It’s that time of year when the gym is crowded, storage bins are on sale at Target — and everyone has the best of intentions.
With a new year comes New Year’s resolutions. And while we hear a lot about the number of people vowing to shed some weight, save more for retirement or finally quit smoking, there’s another life-changing goal you might consider as we enter a new decade: investing in your education.
If you’ve put off completing a college degree or workforce credential, the new year can be a perfect time to get a plan in place for heading back to school. Here’s how to get started.
Weigh your Education Options
What are your goals for going back to school? Is it making more money at the job you have now, or starting something completely new? If you’re looking at different career options, is a college degree even required?
For many people, completing a certificate program from a state college or career/technical institution is a smart option. If your dream career does require a college degree, you’ll want to do your research. Florida Shines allows you to compare the different colleges and universities in Florida, including those with online programs. And if you’ve already earned some college credit, but did not earn your degree, the Complete Florida program can help get you enrolled and make sure your credits transfer (the state-funded program also offers scholarships for students).
Whichever route you decide to take, be sure to ask questions about how your prospective schools work with students who are returning to complete their degree as adults. On-campus childcare, online courses, accelerated degree programs or flexible class schedules could make all the difference in your experience.
Paying for It
Completing the Free Application for Federal Student Aid (FAFSA) should be one of your first tasks once you’ve decided to return to school. The form determines if you are eligible for grants (money you don’t have to repay), work study opportunities, federal loans and other financial aid from your school. All students can apply for money to help pay for their education, even if it’s been 10, 20, 30 years (or more!) since you’ve stepped foot in a classroom.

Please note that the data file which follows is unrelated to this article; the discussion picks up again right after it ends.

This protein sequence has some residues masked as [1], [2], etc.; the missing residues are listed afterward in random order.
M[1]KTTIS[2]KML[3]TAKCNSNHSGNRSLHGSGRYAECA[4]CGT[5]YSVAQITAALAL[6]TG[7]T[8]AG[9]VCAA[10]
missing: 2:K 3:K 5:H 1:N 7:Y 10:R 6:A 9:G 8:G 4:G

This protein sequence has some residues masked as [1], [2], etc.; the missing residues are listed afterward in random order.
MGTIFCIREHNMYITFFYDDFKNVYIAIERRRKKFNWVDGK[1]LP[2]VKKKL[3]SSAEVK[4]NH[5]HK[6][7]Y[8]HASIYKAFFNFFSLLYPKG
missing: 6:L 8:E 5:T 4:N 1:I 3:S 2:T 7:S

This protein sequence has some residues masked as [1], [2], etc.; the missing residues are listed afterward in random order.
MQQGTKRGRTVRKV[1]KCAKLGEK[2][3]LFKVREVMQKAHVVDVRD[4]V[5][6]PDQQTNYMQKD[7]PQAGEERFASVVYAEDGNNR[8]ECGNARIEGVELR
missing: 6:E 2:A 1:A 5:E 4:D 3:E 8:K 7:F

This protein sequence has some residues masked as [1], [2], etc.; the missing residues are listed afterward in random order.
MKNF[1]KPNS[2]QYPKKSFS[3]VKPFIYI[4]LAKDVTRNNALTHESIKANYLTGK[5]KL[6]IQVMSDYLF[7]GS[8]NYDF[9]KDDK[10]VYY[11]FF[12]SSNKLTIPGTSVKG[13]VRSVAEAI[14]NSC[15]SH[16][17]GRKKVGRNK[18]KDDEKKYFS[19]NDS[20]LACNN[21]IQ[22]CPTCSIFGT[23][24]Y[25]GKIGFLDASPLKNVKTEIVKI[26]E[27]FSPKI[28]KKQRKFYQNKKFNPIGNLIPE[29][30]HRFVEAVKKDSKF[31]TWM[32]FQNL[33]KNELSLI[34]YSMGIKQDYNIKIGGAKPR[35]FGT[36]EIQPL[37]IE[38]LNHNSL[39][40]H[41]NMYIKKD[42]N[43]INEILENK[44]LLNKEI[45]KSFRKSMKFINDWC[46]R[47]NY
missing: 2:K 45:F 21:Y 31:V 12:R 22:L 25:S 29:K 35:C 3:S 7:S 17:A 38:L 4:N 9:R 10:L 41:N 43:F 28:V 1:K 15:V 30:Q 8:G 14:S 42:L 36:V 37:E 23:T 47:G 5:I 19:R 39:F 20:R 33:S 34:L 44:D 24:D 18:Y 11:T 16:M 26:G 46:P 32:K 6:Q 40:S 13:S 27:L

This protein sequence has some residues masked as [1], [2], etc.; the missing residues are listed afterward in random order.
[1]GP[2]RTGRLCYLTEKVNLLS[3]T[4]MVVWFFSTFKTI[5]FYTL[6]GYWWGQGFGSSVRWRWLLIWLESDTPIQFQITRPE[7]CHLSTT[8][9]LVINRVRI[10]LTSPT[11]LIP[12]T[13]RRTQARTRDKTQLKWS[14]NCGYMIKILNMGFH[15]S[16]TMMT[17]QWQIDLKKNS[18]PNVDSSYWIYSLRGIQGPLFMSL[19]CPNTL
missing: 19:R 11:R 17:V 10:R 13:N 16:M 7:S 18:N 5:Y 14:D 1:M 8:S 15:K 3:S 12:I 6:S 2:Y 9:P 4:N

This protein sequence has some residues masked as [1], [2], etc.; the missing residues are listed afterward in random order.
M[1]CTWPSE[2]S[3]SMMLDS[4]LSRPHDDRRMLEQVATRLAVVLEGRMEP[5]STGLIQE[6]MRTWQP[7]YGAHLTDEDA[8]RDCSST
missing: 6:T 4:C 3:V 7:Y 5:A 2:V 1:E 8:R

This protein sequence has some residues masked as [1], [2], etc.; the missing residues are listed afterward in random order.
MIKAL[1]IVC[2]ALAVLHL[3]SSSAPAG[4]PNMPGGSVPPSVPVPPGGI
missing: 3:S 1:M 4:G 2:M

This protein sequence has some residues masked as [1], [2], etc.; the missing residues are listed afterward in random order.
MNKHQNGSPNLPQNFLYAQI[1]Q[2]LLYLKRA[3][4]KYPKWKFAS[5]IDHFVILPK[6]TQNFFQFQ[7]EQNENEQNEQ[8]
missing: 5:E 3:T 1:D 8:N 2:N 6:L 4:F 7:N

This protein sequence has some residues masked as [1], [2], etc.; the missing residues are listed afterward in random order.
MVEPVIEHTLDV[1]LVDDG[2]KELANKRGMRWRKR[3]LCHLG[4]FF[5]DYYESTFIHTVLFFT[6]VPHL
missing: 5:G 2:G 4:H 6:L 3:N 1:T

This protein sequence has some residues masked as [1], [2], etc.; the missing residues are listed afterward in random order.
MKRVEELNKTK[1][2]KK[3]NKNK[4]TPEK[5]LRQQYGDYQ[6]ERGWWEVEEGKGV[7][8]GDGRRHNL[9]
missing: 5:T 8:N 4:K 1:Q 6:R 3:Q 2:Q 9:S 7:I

If you’re employed, check to see if your company offers tuition reimbursement. In some companies, the full cost of tuition is covered. Your human resources department can give you specifics about the education benefits offered to employees, like whether fees or books are included and if there are restrictions on the type of degree you can earn. Many benefits are also available to help military veterans (and qualified dependents and survivors) advance their education. To learn more about the benefits you may qualify for, visit the Veterans Administration website.
When you’ve narrowed your list of schools and programs, make a list of college application deadlines and gather all the required information. This could include your GED documentation, high school and college transcripts, test scores, etc. Allow plenty of time to track your documents down, especially if you’ve been out of school for many years or have attended multiple institutions in the past.
Once you have everything you need, it’s time to apply! Complete and submit applications for your top colleges/schools. Be sure to follow up to make sure your transcripts, test scores and other documents are sent to the schools.
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Ready to Get Started? Check out our full list of resources to help you reach your 2020 goals.